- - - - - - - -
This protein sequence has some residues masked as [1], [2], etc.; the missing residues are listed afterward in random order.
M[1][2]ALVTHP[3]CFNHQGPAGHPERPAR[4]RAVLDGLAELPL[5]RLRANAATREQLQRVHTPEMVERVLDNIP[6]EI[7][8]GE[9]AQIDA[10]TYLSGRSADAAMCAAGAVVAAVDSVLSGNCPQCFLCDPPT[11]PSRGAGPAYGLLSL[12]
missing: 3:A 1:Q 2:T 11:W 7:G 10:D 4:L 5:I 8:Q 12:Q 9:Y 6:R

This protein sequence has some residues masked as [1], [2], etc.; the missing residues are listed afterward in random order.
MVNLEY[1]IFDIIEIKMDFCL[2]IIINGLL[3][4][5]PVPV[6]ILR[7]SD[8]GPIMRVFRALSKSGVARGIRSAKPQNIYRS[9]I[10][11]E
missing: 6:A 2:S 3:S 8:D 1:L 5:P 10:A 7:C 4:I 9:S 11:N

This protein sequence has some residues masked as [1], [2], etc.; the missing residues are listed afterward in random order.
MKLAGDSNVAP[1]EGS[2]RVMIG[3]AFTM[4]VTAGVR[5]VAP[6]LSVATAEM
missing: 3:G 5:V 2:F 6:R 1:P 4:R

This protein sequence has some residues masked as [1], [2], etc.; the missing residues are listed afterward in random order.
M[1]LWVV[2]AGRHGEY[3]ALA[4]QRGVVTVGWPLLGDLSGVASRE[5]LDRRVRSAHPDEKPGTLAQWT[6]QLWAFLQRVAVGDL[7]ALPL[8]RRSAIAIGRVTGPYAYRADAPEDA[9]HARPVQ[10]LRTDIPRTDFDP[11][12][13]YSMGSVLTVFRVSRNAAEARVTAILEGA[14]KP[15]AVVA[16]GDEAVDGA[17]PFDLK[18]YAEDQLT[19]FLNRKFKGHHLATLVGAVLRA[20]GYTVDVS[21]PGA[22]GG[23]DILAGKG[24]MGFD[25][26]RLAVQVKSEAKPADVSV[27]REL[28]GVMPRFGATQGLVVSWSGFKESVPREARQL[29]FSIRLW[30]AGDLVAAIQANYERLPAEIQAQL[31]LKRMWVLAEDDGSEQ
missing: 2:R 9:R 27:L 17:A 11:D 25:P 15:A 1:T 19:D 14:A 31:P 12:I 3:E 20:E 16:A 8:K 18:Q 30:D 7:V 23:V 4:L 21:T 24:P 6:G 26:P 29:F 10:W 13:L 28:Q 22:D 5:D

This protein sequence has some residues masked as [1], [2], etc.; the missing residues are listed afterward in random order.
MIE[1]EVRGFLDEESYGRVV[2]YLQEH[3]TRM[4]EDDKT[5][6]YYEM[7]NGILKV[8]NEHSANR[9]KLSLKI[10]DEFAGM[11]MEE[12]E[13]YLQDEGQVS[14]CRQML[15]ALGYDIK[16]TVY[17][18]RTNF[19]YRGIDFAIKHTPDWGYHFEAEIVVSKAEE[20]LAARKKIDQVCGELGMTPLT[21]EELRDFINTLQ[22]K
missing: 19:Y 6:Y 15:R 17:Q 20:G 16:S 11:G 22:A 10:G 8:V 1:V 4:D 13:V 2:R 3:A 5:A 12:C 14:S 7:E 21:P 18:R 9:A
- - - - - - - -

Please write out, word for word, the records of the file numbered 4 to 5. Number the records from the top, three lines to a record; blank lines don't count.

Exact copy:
This protein sequence has some residues masked as [1], [2], etc.; the missing residues are listed afterward in random order.
M[1]LWVV[2]AGRHGEY[3]ALA[4]QRGVVTVGWPLLGDLSGVASRE[5]LDRRVRSAHPDEKPGTLAQWT[6]QLWAFLQRVAVGDL[7]ALPL[8]RRSAIAIGRVTGPYAYRADAPEDA[9]HARPVQ[10]LRTDIPRTDFDP[11][12][13]YSMGSVLTVFRVSRNAAEARVTAILEGA[14]KP[15]AVVA[16]GDEAVDGA[17]PFDLK[18]YAEDQLT[19]FLNRKFKGHHLATLVGAVLRA[20]GYTVDVS[21]PGA[22]GG[23]DILAGKG[24]MGFD[25][26]RLAVQVKSEAKPADVSV[27]REL[28]GVMPRFGATQGLVVSWSGFKESVPREARQL[29]FSIRLW[30]AGDLVAAIQANYERLPAEIQAQL[31]LKRMWVLAEDDGSEQ
missing: 2:R 9:R 27:L 17:A 11:D 25:P 15:A 1:T 19:D 14:A 31:P 12:I 3:E 20:E 16:A 8:K 18:Q 30:D 7:V 23:V 4:L 21:T 24:P 6:G 26:P 29:F 10:W 13:L 28:Q 22:D 5:D

This protein sequence has some residues masked as [1], [2], etc.; the missing residues are listed afterward in random order.
MIE[1]EVRGFLDEESYGRVV[2]YLQEH[3]TRM[4]EDDKT[5][6]YYEM[7]NGILKV[8]NEHSANR[9]KLSLKI[10]DEFAGM[11]MEE[12]E[13]YLQDEGQVS[14]CRQML[15]ALGYDIK[16]TVY[17][18]RTNF[19]YRGIDFAIKHTPDWGYHFEAEIVVSKAEE[20]LAARKKIDQVCGELGMTPLT[21]EELRDFINTLQ[22]K
missing: 19:Y 6:Y 15:R 17:Q 20:G 16:S 11:G 22:A 10:G 8:V 1:V 4:D 13:V 2:R 3:A 5:A 12:C 14:S 7:E 21:P 18:R 9:A